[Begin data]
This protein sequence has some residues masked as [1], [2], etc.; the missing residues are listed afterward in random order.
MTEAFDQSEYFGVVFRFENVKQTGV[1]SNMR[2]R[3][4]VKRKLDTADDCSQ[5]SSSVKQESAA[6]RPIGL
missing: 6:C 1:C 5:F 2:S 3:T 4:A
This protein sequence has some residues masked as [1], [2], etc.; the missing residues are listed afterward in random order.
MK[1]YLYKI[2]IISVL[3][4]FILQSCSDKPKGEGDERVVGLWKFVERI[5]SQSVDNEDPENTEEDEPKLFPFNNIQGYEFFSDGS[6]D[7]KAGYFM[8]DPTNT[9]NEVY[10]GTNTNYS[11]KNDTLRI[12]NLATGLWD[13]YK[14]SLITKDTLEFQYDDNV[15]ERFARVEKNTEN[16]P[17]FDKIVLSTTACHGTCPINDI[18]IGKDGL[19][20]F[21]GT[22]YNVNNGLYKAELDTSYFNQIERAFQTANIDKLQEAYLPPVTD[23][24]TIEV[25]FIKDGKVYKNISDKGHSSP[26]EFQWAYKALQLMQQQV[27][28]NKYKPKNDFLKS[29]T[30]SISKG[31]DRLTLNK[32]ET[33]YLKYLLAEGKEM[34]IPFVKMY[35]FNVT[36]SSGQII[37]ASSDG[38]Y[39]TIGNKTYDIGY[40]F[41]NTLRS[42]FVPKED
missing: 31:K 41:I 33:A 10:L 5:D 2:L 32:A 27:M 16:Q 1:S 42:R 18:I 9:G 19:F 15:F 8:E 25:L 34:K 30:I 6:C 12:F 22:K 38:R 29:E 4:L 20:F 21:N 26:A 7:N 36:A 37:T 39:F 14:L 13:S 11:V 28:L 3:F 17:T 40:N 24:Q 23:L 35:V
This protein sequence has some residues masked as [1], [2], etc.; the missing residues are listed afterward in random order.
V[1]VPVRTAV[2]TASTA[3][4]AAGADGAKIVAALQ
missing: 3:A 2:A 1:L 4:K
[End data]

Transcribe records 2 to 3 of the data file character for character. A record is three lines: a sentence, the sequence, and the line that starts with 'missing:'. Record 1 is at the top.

This protein sequence has some residues masked as [1], [2], etc.; the missing residues are listed afterward in random order.
MK[1]YLYKI[2]IISVL[3][4]FILQSCSDKPKGEGDERVVGLWKFVERI[5]SQSVDNEDPENTEEDEPKLFPFNNIQGYEFFSDGS[6]D[7]KAGYFM[8]DPTNT[9]NEVY[10]GTNTNYS[11]KNDTLRI[12]NLATGLWD[13]YK[14]SLITKDTLEFQYDDNV[15]ERFARVEKNTEN[16]P[17]FDKIVLSTTACHGTCPINDI[18]IGKDGL[19][20]F[21]GT[22]YNVNNGLYKAELDTSYFNQIERAFQTANIDKLQEAYLPPVTD[23][24]TIEV[25]FIKDGKVYKNISDKGHSSP[26]EFQWAYKALQLMQQQV[27][28]NKYKPKNDFLKS[29]T[30]SISKG[31]DRLTLNK[32]ET[33]YLKYLLAEGKEM[34]IPFVKMY[35]FNVT[36]SSGQII[37]ASSDG[38]Y[39]TIGNKTYDIGY[40]F[41]NTLRS[42]FVPKED
missing: 31:K 41:I 33:A 10:L 5:D 2:L 32:A 27:M 16:Q 1:S 42:R 18:I 9:G 19:F 15:F 8:E 25:L 34:K 30:I 6:C 12:F 22:K 38:R 29:E 4:L 20:F 21:N 26:A 7:N 36:A 37:T 39:F 14:L 13:S 11:V 28:L 3:F 17:T 40:N 24:Q 23:L 35:V
This protein sequence has some residues masked as [1], [2], etc.; the missing residues are listed afterward in random order.
V[1]VPVRTAV[2]TASTA[3][4]AAGADGAKIVAALQ
missing: 3:A 2:A 1:L 4:K